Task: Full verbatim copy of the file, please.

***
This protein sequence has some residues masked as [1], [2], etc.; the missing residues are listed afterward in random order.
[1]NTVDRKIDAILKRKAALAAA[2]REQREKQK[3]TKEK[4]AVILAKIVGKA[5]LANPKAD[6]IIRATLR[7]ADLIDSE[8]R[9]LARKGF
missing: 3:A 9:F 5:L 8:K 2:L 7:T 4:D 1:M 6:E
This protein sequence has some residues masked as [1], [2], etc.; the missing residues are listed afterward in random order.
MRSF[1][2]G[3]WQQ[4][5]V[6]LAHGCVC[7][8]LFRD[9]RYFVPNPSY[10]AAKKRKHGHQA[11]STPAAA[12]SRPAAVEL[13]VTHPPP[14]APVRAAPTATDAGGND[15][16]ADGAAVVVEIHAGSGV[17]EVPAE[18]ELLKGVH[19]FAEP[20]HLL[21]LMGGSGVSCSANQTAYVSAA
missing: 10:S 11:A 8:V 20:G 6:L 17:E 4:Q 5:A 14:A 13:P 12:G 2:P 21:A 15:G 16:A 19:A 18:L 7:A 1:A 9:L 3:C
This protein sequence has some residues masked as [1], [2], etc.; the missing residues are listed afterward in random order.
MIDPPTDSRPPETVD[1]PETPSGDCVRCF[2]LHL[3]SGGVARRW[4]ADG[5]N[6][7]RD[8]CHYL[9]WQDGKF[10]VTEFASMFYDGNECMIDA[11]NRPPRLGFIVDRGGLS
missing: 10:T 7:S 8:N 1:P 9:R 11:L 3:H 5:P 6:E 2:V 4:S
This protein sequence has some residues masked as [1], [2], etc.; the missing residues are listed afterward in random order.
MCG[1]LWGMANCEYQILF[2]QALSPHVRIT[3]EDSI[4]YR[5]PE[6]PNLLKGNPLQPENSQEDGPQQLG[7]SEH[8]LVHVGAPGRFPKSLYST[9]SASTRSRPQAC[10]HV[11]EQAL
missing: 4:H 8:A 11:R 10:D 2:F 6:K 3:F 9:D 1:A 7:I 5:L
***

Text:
This protein sequence has some residues masked as [1], [2], etc.; the missing residues are listed afterward in random order.
[1]NTVDRKIDAILKRKAALAAA[2]REQREKQK[3]TKEK[4]AVILAKIVGKA[5]LANPKAD[6]IIRATLR[7]ADLIDSE[8]R[9]LARKGF
missing: 3:A 9:F 5:L 8:K 2:L 7:T 4:D 1:M 6:E
This protein sequence has some residues masked as [1], [2], etc.; the missing residues are listed afterward in random order.
MRSF[1][2]G[3]WQQ[4][5]V[6]LAHGCVC[7][8]LFRD[9]RYFVPNPSY[10]AAKKRKHGHQA[11]STPAAA[12]SRPAAVEL[13]VTHPPP[14]APVRAAPTATDAGGND[15][16]ADGAAVVVEIHAGSGV[17]EVPAE[18]ELLKGVH[19]FAEP[20]HLL[21]LMGGSGVSCSANQTAYVSAA
missing: 10:S 11:A 8:V 20:G 6:L 17:E 4:Q 5:A 14:A 13:P 12:G 2:P 21:A 15:G 16:A 19:A 18:L 7:A 1:A 9:L 3:C
This protein sequence has some residues masked as [1], [2], etc.; the missing residues are listed afterward in random order.
MIDPPTDSRPPETVD[1]PETPSGDCVRCF[2]LHL[3]SGGVARRW[4]ADG[5]N[6][7]RD[8]CHYL[9]WQDGKF[10]VTEFASMFYDGNECMIDA[11]NRPPRLGFIVDRGGLS
missing: 10:T 7:S 8:N 1:P 9:R 11:L 3:H 5:P 6:E 2:V 4:S
This protein sequence has some residues masked as [1], [2], etc.; the missing residues are listed afterward in random order.
MCG[1]LWGMANCEYQILF[2]QALSPHVRIT[3]EDSI[4]YR[5]PE[6]PNLLKGNPLQPENSQEDGPQQLG[7]SEH[8]LVHVGAPGRFPKSLYST[9]SASTRSRPQAC[10]HV[11]EQAL
missing: 4:H 8:A 11:R 10:D 2:F 6:K 3:F 9:D 1:A 7:I 5:L